EU’s Critical Raw Materials Act given the green light


The European Council has given the final green light to legislation that forges a strategy to secure a sustainable supply of Critical Raw Materials (CRMs) in Europe.

The approval is the last step in the decision-making process of The Critical Raw Materials Act (CRMA) and means deadlines can now be set for the assessment of extraction projects and permits issued within a maximum of 27 months. You can read more about its origins here.

Cleaner & greener

Critical minerals and rare earth metals that currently lie below the Earth’s surface are required to drive the transition to a greener, cleaner planet and achieve our future low carbon economy. Europe is largely dependent for its CRM supply from high-carbon sources or countries with controversial environmental and social practices. The EU is also extremely vulnerable to any supply chain shocks. Self-sufficiency and a diversity of supply is therefore an urgent priority, echoed by the CRMA.

Milestone moment

The CRMA’s approval has great significance for Norge Mineraler. as we develop our world-class resource at Eigersund, in southwest Norway. Our deposits of phosphate, vanadium and titanium are materials that are all on the EU’s expanded list of 34 critical raw materials and 17 strategic elements; demand for which is expected to rise exponentially in the coming years.

These CRMs are needed for technologies like solar panels, EV batteries and renewable energy batteries and in products like eco-friendly fertilisers and animal feed. And as ingredients that help lighten the load of aircraft – thereby reducing CO2 emissions. All vital steps in the global march towards net zero.

Ambitious benchmarks

The Act will strengthen the EU’s future access to these materials through ambitious targets on extraction, processing, recycling and diversification of import sources. It sets out three benchmarks for annual CRM consumption by 2030: 10% from local extraction, 40% processed in the EU and 25% from recycled materials.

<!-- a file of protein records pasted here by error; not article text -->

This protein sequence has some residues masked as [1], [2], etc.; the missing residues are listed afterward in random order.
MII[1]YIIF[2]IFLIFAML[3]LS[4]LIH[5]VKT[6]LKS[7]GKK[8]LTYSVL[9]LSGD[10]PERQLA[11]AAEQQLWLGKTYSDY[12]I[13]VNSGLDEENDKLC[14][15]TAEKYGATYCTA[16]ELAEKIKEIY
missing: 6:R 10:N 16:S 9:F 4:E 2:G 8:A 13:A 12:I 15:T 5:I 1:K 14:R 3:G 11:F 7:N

In 2023, EU President Ursula Von Der Leyen pledged the legislation must help reduce European dependence on China for valuable metals and minerals.

Sustainable & responsible

As well as granting extraction permits, the CRMA will provide permits for recycling and processing projects to be delivered within 15 months. There will be limited exceptions aimed at ensuring a meaningful engagement with local communities affected and environmental impact assessments in complex cases.

CRM extraction and processing must be conducted in a way that is socially and environmentally responsible. Norge Mineraler adheres to the highest ESG standards, and our principles of responsible stewardship will remain a priority throughout. In addition, Norway is politically and economically one of the most stable and developed countries in the world. Thanks to a national grid that powered by (mostly) hydropower – any future operations will run on renewables.

Identifying vulnerabilities

As part of the CRMA, risk assessments will be carried out on the supply chains of large companies that manufacture batteries, hydrogen and renewable generators. These exercises are intended to identify vulnerabilities for more efficient provision of strategic technologies in the future.

The Act will now be passed to the President of the European Parliament and the President of the Council for their signature. It will then be published in the Journal of the EU and enter into force 20 days later.